Cornell ECE researchers win Best Paper Award for flexible light field sensor architecture to help develop cameras of the future

Researchers at Cornell ECE are changing the idea of a traditional camera in order to capture more information about the world around us.

Researchers at Cornell ECE are changing the idea of a traditional camera in order to capture more information about the world around us.

A team including members of Associate Professor Al Molnar’s group and researchers from the MIT Media Lab has developed flexible light field camera architecture that is at the convergence of optics, sensor electronics, and applied mathematics. Through the co-design of a sensor that comprises tailored, Angle Sensitive Pixels and advanced reconstruction algorithms, the team has shown that—contrary to light field cameras today—their system can use the same measurements captured in a single sensor image to recover either a high-resolution 2D image, a low-resolution 4D light field using fast, linear processing, or a high-resolution light field using sparsity-constrained optimization.

The team’s findings were published in the paper, A Switchable Light Field Camera Architecture with Angle Sensitive Pixels and Dictionary-based Sparse Coding, which received the Best Paper Award at the the 2014 IEEE International Conference on Computational Photography (ICCP) Conference held May 2-4 on the Intel Campus in Santa Clara, California.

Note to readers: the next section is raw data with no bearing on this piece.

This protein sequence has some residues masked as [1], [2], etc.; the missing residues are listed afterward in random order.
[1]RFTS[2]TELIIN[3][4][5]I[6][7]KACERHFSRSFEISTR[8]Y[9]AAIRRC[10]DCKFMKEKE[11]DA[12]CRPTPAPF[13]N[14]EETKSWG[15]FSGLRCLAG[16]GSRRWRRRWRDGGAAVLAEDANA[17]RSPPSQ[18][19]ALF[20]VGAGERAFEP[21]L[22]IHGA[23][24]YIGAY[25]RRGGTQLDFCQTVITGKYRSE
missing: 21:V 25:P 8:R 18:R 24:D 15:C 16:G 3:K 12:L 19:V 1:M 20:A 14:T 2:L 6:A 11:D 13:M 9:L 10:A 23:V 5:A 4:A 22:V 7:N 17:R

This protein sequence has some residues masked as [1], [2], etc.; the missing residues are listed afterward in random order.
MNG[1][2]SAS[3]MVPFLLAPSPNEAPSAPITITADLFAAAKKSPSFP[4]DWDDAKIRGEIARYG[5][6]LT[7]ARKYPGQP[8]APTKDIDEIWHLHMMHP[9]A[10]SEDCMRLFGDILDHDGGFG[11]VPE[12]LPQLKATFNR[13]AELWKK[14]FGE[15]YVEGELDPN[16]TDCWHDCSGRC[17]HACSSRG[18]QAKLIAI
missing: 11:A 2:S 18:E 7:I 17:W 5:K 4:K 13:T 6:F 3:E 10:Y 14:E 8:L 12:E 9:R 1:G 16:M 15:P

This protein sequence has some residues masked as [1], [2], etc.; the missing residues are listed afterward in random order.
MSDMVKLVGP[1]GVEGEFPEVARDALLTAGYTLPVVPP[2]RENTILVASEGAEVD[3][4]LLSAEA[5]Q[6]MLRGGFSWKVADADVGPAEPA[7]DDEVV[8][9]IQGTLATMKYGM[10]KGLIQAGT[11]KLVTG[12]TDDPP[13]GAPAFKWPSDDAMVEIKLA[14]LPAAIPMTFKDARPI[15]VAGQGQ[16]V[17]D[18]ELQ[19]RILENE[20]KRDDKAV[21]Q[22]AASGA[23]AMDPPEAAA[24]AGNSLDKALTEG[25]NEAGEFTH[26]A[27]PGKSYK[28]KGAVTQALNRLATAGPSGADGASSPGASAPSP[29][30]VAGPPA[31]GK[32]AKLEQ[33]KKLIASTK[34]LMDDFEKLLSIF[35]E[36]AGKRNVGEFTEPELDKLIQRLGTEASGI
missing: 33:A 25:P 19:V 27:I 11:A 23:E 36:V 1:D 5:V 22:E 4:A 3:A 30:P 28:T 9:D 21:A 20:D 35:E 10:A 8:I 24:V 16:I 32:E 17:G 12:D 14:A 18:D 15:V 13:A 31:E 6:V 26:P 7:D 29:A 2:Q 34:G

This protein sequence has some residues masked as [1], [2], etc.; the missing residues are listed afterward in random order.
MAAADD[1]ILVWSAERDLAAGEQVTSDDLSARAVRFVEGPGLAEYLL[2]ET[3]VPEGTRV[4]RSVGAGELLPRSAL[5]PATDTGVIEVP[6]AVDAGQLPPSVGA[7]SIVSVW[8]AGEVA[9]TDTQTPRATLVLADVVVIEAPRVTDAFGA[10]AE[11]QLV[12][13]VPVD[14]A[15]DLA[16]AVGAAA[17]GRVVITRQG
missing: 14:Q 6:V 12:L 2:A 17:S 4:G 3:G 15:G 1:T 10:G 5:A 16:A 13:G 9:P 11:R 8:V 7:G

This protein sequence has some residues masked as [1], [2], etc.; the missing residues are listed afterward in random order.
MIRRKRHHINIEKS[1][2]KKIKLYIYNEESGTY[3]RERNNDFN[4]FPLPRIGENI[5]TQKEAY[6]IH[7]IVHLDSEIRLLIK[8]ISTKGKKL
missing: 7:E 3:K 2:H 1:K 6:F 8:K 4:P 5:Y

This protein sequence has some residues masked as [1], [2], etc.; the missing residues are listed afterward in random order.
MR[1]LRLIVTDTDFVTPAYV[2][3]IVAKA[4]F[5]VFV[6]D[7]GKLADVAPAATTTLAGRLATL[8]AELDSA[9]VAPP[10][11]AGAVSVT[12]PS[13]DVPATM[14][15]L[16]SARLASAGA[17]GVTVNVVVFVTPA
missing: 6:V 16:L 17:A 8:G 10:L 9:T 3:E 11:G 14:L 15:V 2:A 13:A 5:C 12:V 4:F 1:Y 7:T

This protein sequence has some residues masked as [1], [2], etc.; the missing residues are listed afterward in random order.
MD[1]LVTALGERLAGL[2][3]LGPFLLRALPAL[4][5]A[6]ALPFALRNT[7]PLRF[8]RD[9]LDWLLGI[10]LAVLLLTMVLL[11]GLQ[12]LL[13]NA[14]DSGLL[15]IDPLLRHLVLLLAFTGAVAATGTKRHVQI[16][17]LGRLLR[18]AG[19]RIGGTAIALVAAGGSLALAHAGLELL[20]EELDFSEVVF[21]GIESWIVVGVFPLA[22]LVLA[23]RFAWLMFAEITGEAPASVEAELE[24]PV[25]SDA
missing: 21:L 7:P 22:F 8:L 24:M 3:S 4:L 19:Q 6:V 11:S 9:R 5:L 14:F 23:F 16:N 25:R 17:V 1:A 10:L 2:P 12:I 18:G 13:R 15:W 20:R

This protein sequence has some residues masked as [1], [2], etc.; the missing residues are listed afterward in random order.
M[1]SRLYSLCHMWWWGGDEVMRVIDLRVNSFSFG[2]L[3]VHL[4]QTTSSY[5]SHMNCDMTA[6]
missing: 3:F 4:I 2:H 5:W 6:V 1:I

"Angle Sensitive Pixels are a novel class of image sensors that capture angular information about the 4D light field, a useful representation of light used in computer graphics and computational photography, and that is not captured by conventional CMOS image sensors," said Suren Jayasuriya, a Cornell ECE Ph.D. student who co-authored the paper.

Light field information is used in a variety of algorithms including illumination rendering and visualization, computational refocusing, and 3D volumetric reconstruction and depth mapping. Traditionally, there has been a tradeoff in light field sensors of sacrificing spatial resolution in order to capture this angular information.

The paper uses sparsity-constrained optimization to regain this lost spatial resolution, resulting in higher resolution 4D light field data, while still maintaining high resolution when taking a traditional 2D image.

The team includes Matthew Hirsch, MIT Media Lab; Sriram Sivaramakrishnan, Ph.D. student Cornell School of Electrical and Computer Engineering (ECE); Suren Jayasuriya, Ph.D. student Cornell, ECE; Albert Wang '12, Ph.D. Cornell ECE; Alyosha Molnar, Associate Professor, Cornell, ECE; Ramesh Raskar, Associate Professor, MIT Media Lab; and Gordon Wetzstein, Research Scientist, MIT Media Lab.

"Computational photography is at the intersection of optics, sensor electronics, applied mathematics, and high performance computing," said Suren. "Angle Sensitive Pixels with dictionary-based sparse coding (such as that utilized in this paper) combines the design of all the aspects of computational photography to achieve an unprecedented amount of flexibility in computational light field imaging."

Their research could potentially influence the use of advanced optimization algorithms coupled with novel sensor technology (i.e. Angle Sensitive Pixels (ASPs)) to capture 4D light fields in high resolution, evolving the concept of a traditional camera to use computation and algorithms in addition to new image sensors, helping to develop the cameras of tomorrow.

For more information, visit

Other Articles of Interest